|Posted by dailybento on March 5, 2009 at 9:35 PM|
As the seasons roll on from one to another, we enter what is for many just another, and for some the first real, rainy season. It’s a time when students come into school looking like drowned rats and proceed to strip off all manner of clothing to leave it to dry across the back lockers. It’s a time when one is likely to hear the clumping of a dozen clumsy baseball students pounding up and down the school stairway because they can’t train outside. It means that you need your air conditioner on in your car to keep the windows demisted, until it’s been on so long that the windows start misting on the outside, and it’s a time that makes me ask the most perplexing question of all; In torrential rain, how does one get into the car with an umbrella? The only two options seem to be either open the door, get inside, then collapse the umbrella, but meaning that the door is open unprotected and I have to pass my wet umbrella over my lap. OR, open the door, close the umbrella, and dive into the car, umbrella first. Both methods have their advantages, and both have their drawbacks, but everyone here knows that a few seconds unprotected in Okinawa’s rain could mean the difference between being dry in the car, and being soaked to the underwear.
And talking about wet undies, don’t forget to adjust your following distance, and stopping distance according to the conditions. These roads are horrendously slippery, and from what I’ve been told it’s due to the amount of coral that they use in the road’s construction. This will also affect your speed. Please always adjust your speed to suit the conditions. This means that on a rainy day you may have to limit yourself to only 20 or 25 kilometers over the speed limit. And heavy rain also makes it incredibly dangerous to stop at red lights. Please keep that in mind next time you are hurtling towards an amber light. Stopping may in fact be the most dangerous thing to do.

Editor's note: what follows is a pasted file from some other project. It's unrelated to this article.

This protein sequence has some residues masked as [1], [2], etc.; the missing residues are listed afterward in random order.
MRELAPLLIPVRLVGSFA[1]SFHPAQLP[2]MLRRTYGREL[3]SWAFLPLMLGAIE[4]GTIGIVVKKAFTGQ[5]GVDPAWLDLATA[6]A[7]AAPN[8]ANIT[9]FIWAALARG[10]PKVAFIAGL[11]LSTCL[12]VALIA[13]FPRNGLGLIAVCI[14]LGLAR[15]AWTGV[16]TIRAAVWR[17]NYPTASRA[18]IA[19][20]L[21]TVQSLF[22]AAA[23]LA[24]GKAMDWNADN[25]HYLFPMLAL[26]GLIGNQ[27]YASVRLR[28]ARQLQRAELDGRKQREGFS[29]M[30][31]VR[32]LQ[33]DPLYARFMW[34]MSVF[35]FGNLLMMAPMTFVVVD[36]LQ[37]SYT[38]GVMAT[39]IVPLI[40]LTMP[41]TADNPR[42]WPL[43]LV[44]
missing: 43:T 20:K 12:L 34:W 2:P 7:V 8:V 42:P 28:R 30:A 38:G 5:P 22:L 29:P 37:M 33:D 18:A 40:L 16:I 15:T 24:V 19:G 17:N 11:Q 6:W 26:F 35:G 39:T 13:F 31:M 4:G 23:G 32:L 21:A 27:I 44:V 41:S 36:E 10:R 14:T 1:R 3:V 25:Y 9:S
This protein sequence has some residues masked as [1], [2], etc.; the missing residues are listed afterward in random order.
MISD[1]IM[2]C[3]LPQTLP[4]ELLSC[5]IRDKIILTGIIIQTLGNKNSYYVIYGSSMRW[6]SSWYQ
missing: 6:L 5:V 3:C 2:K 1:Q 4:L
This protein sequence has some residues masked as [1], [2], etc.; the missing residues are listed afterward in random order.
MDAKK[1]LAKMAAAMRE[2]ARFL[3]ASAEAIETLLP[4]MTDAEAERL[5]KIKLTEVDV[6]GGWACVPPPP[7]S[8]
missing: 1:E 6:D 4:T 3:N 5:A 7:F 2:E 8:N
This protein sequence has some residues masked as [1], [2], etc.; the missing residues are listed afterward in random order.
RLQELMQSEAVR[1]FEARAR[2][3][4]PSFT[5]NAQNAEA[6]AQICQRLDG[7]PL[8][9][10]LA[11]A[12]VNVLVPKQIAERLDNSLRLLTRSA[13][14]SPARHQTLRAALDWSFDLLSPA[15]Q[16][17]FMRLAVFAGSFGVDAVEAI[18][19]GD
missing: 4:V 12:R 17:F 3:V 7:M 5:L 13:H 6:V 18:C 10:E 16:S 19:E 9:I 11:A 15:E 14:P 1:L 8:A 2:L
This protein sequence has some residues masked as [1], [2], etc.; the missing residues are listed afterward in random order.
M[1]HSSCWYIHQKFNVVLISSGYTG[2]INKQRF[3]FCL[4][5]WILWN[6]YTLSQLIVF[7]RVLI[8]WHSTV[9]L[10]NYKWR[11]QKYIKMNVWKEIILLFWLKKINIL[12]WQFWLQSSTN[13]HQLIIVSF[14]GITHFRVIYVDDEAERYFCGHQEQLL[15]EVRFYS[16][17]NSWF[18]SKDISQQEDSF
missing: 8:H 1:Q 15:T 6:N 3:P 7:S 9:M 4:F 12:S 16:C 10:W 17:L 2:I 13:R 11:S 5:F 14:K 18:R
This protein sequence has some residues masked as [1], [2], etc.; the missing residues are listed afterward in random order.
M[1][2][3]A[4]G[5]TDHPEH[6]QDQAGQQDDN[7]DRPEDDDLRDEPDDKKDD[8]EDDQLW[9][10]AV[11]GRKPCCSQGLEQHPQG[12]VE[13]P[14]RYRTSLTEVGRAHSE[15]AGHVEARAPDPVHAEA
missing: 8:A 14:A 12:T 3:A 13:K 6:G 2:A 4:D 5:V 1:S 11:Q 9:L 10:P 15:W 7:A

Of course I say all these things in jest. I am not advocating the breaking of Japanese laws. As with all things sometimes it’s best to just go with the flow and do as others do, and at other times it’s best to drive safely and stick to the road rules.
Having only been here for about a year, I am yet to see a habu, or a jelly fish, or a rock fish, or even a decent sized spider, but I am starting to believe that the most dangerous animal is one I see every day. You can see them on the streets as they swoop and dive for their prey. They defy normal laws of gravity, and physics as they hurtle towards possible prey and stop on a dime. Of course I am talking about taxi drivers. Beware these steel reinforced harbingers of death. They have no fear of man or machine as they dart indiscriminately from one side of the road to the other to snaffle any unsuspecting victim and take them away. Sometimes it leaves me in awe, simply astonished at the extents they will go to and the lanes they will hurl themselves across in order to pick up a passenger. I think the most astonishing thing is that after the passenger sees them hurtle from one side of the road to the other, blind-siding and entire lane of traffic, the passenger still voluntarily gets into the car, which makes me think that this animal also displays some kind of power of hypnosis. Do not be fooled by this elegant display of automotive acrobatics, where they are about, danger is afoot.
And finally, I can’t finish this series without mentioning our ever diligent and hard-working Okinawan police force. Always poised with senses heightened and ready to strike at the slightest hint of someone going into an area of car park where they shouldn’t be, or speaking on their cell phone while driving. The truth is the most activity I have ever seen from the Japanese police was a few weeks ago when I saw a large police van and another police car, both with lights blazing, stopped at the side of the road. I then observed as 4 police officers stepped out of the vehicles and proceeded to encircle an abandoned scooter and start simultaneously scratching their heads and wondering what they will do with it. In all honesty if the streets were HALF as policed as the beaches are then Naha’s roads would be a completely different world! There’s my answer for all problems! Get the beach nazis patrolling roads! Everyone would have to drive nicely, and no horsing around, no one can drive outside of the allotted areas, and at 6.30 pm EVERYONE GO HOME!!!
Anyway, welcome to newcomers, and best wishes to all those going home. I hope you guys can readjust to a land where driving seems to make a scrap of sense. And as always, drive safely everyone.